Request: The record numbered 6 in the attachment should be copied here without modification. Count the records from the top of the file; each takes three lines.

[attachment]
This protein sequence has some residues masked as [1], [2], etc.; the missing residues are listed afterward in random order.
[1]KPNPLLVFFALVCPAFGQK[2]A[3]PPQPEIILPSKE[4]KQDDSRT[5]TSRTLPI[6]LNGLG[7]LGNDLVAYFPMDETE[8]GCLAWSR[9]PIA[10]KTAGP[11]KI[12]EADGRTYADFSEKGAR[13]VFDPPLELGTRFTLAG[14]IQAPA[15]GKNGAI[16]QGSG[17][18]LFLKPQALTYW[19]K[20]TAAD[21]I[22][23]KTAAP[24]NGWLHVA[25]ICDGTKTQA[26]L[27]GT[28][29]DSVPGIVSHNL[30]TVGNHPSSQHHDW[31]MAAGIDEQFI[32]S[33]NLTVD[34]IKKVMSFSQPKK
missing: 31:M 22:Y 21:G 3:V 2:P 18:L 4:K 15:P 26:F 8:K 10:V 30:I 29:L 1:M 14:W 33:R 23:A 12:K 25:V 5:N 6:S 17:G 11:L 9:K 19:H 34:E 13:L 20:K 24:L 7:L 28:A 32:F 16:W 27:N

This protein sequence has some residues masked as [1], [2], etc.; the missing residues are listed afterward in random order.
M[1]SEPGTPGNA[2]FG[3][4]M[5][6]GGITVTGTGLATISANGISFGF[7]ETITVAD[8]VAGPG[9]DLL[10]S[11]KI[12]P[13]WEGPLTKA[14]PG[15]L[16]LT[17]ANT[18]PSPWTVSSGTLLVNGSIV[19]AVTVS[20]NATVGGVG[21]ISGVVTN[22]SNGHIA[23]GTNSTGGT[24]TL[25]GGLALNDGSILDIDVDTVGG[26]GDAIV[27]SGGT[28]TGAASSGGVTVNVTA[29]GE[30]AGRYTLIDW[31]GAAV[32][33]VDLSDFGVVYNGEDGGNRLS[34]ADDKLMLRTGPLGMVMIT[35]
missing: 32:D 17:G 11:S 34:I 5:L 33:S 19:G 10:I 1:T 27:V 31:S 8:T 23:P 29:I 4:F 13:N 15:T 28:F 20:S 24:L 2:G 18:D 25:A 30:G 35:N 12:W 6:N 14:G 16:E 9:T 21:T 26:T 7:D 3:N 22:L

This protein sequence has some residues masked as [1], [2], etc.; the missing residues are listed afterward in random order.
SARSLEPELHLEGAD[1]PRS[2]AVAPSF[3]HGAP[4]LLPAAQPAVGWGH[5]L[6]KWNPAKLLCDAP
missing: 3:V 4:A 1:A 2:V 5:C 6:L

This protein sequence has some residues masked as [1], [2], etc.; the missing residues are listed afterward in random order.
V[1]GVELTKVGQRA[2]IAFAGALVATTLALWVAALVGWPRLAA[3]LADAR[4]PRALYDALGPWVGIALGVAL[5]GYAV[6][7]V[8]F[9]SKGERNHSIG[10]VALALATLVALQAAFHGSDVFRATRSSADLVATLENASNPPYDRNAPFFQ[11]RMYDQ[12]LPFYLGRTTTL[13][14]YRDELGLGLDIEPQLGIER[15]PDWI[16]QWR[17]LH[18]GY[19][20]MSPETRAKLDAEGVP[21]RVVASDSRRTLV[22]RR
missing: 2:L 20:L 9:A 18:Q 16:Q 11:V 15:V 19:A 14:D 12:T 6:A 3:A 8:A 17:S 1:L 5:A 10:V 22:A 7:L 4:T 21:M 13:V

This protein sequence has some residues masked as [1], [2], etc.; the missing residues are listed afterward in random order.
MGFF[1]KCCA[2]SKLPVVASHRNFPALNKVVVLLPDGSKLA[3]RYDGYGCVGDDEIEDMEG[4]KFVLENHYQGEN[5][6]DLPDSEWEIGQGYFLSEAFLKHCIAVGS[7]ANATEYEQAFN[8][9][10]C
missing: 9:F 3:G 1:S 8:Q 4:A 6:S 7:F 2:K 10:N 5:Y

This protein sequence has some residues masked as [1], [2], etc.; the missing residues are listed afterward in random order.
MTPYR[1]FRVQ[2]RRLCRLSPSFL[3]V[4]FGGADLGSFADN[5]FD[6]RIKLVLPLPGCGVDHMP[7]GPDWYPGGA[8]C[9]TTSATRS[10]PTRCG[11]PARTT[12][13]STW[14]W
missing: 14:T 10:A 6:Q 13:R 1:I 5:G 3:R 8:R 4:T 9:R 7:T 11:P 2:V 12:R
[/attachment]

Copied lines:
This protein sequence has some residues masked as [1], [2], etc.; the missing residues are listed afterward in random order.
MTPYR[1]FRVQ[2]RRLCRLSPSFL[3]V[4]FGGADLGSFADN[5]FD[6]RIKLVLPLPGCGVDHMP[7]GPDWYPGGA[8]C[9]TTSATRS[10]PTRCG[11]PARTT[12][13]STW[14]W
missing: 14:T 10:A 6:Q 13:R 1:I 5:G 3:R 8:R 4:T 9:R 7:T 11:P 2:V 12:R